Wilk bill would push agency accountability

By Jana Adkins

Last update: Thursday, February 9th, 2017

State Sen. Scott Wilk calls it the “Pinocchio bill.”

Introduced by the Santa Clarita Republican this week, Senate Bill 259 looks to ensure accountability in state agencies — and would slap fines on any agency head who misleads citizens or the Legislature in reports or financial matters.

“Cooking the books in order to appear responsible to the people is inexcusable,” Wilk said in a statement.

“Right now, we have a system that essentially rewards dishonesty by looking the other way when bureaucrats purposely fudge the truth.”

Wilk’s office pointed to a 2015 the Los Angeles Times report claiming the California High-Speed Rail Authority withheld specific documents in a report presented to the Legislature.

The documents showed the Authority had projected two separate cost estimates to complete the first segment of the project.

“The number presented to the Legislature stated the cost of the system from Merced to Burbank would be $31 billion,’’ Wilk’s release said.

“However, the private estimate presented four months before the published report stated the costs would be $40 billion, a difference of $9 billion.’’

“The actions of the Authority violated the public trust in an egregious and deceitful way,’’ Wilk himself said in the statement. “This bill will ensure no state agency can submit false or misleading reports without being held accountable for their behavior.’’

SB 259 would require that a written report submitted to the Legislature by any state agency or department must include a signed statement by the head of that agency or department declaring the factual contents of the written report are true, accurate and complete to the best of his or her knowledge.

Agency heads found to have “knowingly and willingly” made false or misleading material would face civil fines of up to $20,000.

kkenney@signalscv.com

(661) 287-5525

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Wilk bill would push agency accountability

Scott Wilk

State Sen. Scott Wilk calls it the “Pinocchio bill.”

Introduced by the Santa Clarita Republican this week, Senate Bill 259 looks to ensure accountability in state agencies — and would slap fines on any agency head who misleads citizens or the Legislature in reports or financial matters.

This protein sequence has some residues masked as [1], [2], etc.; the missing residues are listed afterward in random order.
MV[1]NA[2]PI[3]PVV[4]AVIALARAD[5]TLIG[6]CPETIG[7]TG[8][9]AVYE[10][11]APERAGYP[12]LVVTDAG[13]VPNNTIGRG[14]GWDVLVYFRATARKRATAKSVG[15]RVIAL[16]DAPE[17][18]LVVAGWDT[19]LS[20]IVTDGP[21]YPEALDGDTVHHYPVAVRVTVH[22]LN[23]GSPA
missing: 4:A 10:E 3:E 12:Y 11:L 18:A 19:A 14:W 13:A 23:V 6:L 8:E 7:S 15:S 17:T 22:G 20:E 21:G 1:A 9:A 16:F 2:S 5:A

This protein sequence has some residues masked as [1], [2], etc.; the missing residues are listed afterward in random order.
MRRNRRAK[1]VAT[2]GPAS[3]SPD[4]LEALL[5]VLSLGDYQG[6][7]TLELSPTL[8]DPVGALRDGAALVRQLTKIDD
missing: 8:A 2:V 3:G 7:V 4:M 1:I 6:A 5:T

“Cooking the books in order to appear responsible to the people is inexcusable,” Wilk said in a statement.

“Right now, we have a system that essentially rewards dishonesty by looking the other way when bureaucrats purposely fudge the truth.”

Wilk’s office pointed to a 2015 the Los Angeles Times report claiming the California High-Speed Rail Authority withheld specific documents in a report presented to the Legislature.

The documents showed the Authority had projected two separate cost estimates to complete the first segment of the project.

“The number presented to the Legislature stated the cost of the system from Merced to Burbank would be $31 billion,’’ Wilk’s release said.

“However, the private estimate presented four months before the published report stated the costs would be $40 billion, a difference of $9 billion.’’

“The actions of the Authority violated the public trust in an egregious and deceitful way,’’ Wilk himself said in the statement. “This bill will ensure no state agency can submit false or misleading reports without being held accountable for their behavior.’’

SB 259 would require that a written report submitted to the Legislature by any state agency or department must include a signed statement by the head of that agency or department declaring the factual contents of the written report are true, accurate and complete to the best of his or her knowledge.

Agency heads found to have “knowingly and willingly” made false or misleading material would face civil fines of up to $20,000.

kkenney@signalscv.com

(661) 287-5525

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Jana Adkins

Jana Adkins

  • Cameron

    The County Board of Supervisors and the City of Santa Clarita need to know the Santa Clarita Sheriff’s Station needs more Jailers. More Custody Assistant position items are long over due. How long are the safety issues going to be ignored and the current Jailers exploited? Is it going to take another employee injury/stress leave or inmate death??? Custody Assistants also save money by doing the job Deputies used to. Quiet no more for the safety and well being of important people!!!

Jana Adkins

Jana Adkins